Holy Ground

When God calls out to Moses from the unburning bush in the wilderness, he tells Moses that the place is holy ground.  And as we reflect on this holy moment, we realize that we are on holy ground right now, unless we are excluding the presence of God from our lives…

4 When the Lord saw that he had gone over to look, God called to him from within the bush, “Moses! Moses!”

And Moses said, “Here I am.”

5 “Do not come any closer,” God said. “Take off your sandals, for the place where you are standing is holy ground.” 6 Then he said, “I am the God of your father, the God of Abraham, the God of Isaac and the God of Jacob.” At this, Moses hid his face, because he was afraid to look at God.
Exodus 3:4-6

When God calls out, Moses answers. This is a holy moment in a holy place.  God told Moses he was on holy ground and that he should remove his sandals.  How holy is the ground where you are?  When you interact with God, how holy is the ground?  How holy is the moment?

There is a pretty big contrast between the holy ground of God’s conversation with Moses and the unholy ground upon which we walk each day.  Is that fair to say?  I don’t feel like I live in a holy place and although I work for a Christian organization I don’t feel like work is a holy place.  Even church feels like a building – not a holy building – just a building.

I think we have done that to ourselves: as part of our thinking around the stewardship of building cathedrals and the stewardship of God’s resources in a way which maximizes ministry return-on-investment, we are clear that the building is necessary, but it is not holy.  I get it.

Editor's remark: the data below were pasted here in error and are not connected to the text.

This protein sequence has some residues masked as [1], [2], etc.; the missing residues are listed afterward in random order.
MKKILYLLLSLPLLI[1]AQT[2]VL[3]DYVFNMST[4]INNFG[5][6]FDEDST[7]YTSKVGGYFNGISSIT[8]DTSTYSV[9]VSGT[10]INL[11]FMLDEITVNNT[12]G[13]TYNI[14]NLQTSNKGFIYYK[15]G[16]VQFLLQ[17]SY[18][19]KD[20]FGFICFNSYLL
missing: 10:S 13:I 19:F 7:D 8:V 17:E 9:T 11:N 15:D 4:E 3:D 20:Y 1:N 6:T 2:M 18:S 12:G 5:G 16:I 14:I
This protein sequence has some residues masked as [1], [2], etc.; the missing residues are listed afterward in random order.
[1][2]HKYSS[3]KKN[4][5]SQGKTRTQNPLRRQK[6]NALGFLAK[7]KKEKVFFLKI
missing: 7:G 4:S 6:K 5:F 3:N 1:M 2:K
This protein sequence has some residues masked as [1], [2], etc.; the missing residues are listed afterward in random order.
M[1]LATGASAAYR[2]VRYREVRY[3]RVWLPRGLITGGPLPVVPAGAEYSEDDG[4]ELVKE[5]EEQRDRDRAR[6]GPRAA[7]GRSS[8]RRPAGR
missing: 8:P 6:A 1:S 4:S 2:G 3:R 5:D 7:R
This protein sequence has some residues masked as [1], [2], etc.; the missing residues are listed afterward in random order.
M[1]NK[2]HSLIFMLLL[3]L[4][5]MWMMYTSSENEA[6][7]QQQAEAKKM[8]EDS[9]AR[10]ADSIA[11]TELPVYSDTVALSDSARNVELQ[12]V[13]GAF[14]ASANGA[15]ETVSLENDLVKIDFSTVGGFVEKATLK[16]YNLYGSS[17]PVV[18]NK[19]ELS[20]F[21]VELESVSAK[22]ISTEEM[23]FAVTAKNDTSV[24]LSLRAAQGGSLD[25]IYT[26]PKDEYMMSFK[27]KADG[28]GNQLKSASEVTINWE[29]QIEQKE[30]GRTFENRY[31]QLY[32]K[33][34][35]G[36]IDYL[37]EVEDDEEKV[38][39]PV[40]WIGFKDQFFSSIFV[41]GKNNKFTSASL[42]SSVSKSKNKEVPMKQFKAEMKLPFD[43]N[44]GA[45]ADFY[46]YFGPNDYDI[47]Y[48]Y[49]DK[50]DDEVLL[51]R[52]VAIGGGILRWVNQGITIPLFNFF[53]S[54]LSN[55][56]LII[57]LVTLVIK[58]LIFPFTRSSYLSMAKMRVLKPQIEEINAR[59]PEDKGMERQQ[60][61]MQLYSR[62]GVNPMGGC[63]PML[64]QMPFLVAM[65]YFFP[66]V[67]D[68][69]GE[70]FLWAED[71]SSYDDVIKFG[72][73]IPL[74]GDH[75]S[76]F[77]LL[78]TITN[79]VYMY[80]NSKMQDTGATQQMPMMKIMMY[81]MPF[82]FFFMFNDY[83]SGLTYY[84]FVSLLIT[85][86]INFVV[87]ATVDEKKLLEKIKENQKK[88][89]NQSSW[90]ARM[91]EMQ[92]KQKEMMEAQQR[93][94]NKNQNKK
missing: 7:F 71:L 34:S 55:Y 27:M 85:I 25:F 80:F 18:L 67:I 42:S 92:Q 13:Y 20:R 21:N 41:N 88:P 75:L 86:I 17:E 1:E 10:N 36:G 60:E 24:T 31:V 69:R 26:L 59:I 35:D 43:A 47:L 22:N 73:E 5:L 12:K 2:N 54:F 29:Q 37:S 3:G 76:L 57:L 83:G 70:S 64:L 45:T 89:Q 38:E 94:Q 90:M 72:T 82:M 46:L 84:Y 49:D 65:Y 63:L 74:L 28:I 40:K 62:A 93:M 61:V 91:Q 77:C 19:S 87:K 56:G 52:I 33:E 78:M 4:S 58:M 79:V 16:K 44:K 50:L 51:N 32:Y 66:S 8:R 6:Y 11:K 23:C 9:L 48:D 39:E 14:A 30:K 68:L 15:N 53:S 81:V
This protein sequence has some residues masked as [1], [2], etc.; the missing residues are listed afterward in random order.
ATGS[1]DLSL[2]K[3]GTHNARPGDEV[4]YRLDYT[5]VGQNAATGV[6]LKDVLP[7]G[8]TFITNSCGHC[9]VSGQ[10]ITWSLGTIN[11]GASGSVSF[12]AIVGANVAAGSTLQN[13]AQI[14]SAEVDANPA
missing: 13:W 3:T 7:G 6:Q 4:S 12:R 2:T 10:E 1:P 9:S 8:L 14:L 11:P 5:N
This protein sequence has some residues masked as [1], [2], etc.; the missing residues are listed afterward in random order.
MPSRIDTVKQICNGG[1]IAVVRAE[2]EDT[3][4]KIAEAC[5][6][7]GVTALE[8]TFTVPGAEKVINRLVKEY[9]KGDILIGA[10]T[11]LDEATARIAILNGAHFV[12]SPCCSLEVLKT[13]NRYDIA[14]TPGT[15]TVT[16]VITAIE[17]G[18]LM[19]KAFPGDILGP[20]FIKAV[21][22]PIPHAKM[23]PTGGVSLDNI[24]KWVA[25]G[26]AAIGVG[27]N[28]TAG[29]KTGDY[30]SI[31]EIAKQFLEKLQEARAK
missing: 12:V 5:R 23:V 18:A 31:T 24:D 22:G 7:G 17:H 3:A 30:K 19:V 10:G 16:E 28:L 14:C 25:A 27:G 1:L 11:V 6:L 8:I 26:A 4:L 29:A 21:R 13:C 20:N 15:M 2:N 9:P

At the root of this idea is another idea that there is no separation of sacred and secular.  And we sometimes get so comfortable that once we sprinkle regular tap water on the church building, we get some on ourselves and stop acting like every place is holy ground for the Christian.

In other words, what made it holy ground for Moses was that he was interacting with Almighty God there.  And if that is what constitutes holy ground, then the church is holy when we meet there with God.  And the workplace is holy when we work unto the Lord there.  And finally, invoking the truth that we are temples of the Holy Spirit, our lives and everywhere we go ought to be holy, unless we are excluding God’s presence from our activities there.


Anywhere.  Everywhere.  Time for some sober second thought, eh?

You are standing on holy ground.  Remove your sandals.  Physically.  And Spiritually.  God is calling.  Answer: Here I am.


Marc Kinna

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